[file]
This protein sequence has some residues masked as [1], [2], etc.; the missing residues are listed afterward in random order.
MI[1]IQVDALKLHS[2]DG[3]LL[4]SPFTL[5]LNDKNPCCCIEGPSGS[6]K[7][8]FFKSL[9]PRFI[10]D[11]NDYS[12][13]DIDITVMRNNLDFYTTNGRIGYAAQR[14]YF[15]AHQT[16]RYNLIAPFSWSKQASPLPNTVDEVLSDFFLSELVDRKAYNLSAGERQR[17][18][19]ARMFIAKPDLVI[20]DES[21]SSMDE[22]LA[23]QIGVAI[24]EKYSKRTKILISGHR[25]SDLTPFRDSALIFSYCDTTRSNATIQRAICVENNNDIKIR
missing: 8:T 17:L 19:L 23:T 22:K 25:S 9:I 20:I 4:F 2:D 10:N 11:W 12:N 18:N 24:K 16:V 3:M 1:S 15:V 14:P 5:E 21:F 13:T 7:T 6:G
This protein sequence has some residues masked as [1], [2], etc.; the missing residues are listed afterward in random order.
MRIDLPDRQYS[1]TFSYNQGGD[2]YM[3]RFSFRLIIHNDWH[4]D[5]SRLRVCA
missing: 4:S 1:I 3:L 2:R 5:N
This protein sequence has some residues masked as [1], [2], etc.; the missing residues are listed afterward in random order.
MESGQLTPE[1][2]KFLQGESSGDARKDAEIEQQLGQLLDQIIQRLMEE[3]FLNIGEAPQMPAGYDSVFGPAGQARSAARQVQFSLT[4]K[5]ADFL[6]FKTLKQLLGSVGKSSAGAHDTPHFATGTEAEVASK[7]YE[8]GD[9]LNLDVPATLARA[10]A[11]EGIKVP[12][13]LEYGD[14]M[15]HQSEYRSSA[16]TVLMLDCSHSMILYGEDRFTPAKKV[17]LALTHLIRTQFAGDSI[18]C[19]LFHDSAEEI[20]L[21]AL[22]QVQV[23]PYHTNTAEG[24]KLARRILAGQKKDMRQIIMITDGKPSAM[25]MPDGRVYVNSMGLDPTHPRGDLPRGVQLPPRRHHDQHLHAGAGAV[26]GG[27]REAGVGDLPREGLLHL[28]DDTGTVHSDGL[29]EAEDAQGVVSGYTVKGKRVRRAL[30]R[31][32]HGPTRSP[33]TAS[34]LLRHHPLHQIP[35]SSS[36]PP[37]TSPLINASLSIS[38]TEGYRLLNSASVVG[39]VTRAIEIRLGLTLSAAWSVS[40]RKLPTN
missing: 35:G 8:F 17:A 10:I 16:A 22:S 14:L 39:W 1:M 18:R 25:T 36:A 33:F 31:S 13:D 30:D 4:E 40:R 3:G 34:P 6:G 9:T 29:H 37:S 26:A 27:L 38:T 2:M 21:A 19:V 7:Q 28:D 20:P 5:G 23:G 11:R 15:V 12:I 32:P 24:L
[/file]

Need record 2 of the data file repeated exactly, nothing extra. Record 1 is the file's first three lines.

This protein sequence has some residues masked as [1], [2], etc.; the missing residues are listed afterward in random order.
MRIDLPDRQYS[1]TFSYNQGGD[2]YM[3]RFSFRLIIHNDWH[4]D[5]SRLRVCA
missing: 4:S 1:I 3:L 2:R 5:N